Inequality between Types

Say that I want to relate “types” generated by Ott to Coq types:

Inductive typ : Set := typ_nat | typ_bool.

Definition type_of_typ (t : typ) : Type :=
  match t with
  | typ_nat  => nat
  | typ_bool => bool

Goal forall (t : typ),
     type_of_typ t = nat ->
     t = typ_nat.
  intros t H; destruct t; auto; simpl in H.
  Fail discriminate H.

The command has indeed failed with message:
Error: Ltac call to “discriminate (destruction_arg)” failed.
Not a discriminable equality.

My questions are:

  1. Is this goal provable?
  2. What kinds of equalities are discriminable?

Proof (for bool <> unit, but you get the idea)

The two types do not have the same cardinality, whereas the equality assumption provides a bijection between them.

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Here is the documentation for the discriminate tactic: user manual.

The values bool and nat do not belong to the same inductive type, thus this tactic cannot show that there are different. As Li-yao suggested, a common method to prove this kind of dis-equality is to resort to a cardinality argument: on one hand you can show that there are only two boolean values; on the other hand, you can exhibit at least three different natural numbers.

My intuition is that Coq is compatible with univalence, which means to prove an inequality between types you must disprove the existence of an isomorphism between the types. Since Coq is also compatible with types-as-sets, the only way to disprove the isomorphism is to show that the types have different cardinality. So in fact cardinality is the only way to do this sort of thing.

On the other hand, I generally never have to do this in a serious development - if you find yourself doing so, maybe ask where that goal came from!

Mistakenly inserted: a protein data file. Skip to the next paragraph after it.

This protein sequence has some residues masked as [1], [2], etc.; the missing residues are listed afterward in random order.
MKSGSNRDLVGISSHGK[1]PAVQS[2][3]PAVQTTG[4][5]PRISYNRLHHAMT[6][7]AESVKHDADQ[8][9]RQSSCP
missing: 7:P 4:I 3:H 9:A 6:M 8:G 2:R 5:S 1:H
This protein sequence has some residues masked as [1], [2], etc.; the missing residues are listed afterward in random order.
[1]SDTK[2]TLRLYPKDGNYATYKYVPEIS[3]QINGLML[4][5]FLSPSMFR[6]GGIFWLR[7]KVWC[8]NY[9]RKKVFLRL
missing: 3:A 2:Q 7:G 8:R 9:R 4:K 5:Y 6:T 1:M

@Lys One point of defining typ is that you can pattern match (and discriminate, etc.) on typ, but not on Type: typ and type_of_typ are called a universe construction (tho it’s a pretty small one), and elements of typ are called codes for types. The point of using universe constructions is the following. If at some point you have as hypothesis something like type_of_typ t = nat, then you should change your definitions/proof steps so that you have t = typ_nat instead.

In this case your lemma holds, but if you add enough constructors to typ, it could fail. For instance, you could add a unit type and sum types — so that in typ you’d have a “code” for the type unit + unit. Then,
you’d lose the property that forall (t : typ), type_of_typ t = bool -> t = typ_bool.
Don’t want sum types? Add a type of strings instead! Since there are countably many strings, the lemma you gave on typ_nat would fail instead.


It is true that Coq is compatible with univalence (modulo bugs), and thus that the only types you can prove to be distinct are types which are provably not isomorphic. However, you don’t have to go through cardinalities to do this (though in fact any provably non-isomorphic types in Coq will have distinct cardinalities, I think). Consider nat and nat -> bool. Standard diagonalization will prove that there is no isomorphism, without introducing any notion of cardinality.

I’m trying to evaluate typed expressions:

Inductive exp : Set := …
Inductive typing : exp -> typ -> Prop := …

Inductive typed_exp : Set -> Set :=
  Typed : forall (t : typ) (e : exp),
    typing e t ->
    typed_exp (coq_type_of_typ t).

Inductive evalE : Type -> Type :=
  Eval : typed_exp bool -> evalE bool.

From the discussions, maybe I should change it to:

Inductive typed_exp : typ -> Set :=
  Typed : forall (t : typ) (e : exp),
    typing e t ->
    typed_exp t.

Inductive evalE : Type -> Type :=
  Eval : typed_exp typ_bool -> evalE bool.
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Yes, this is what I meant.

Without knowing much about the rest of your development, that seems to me like a reasonable change to make.

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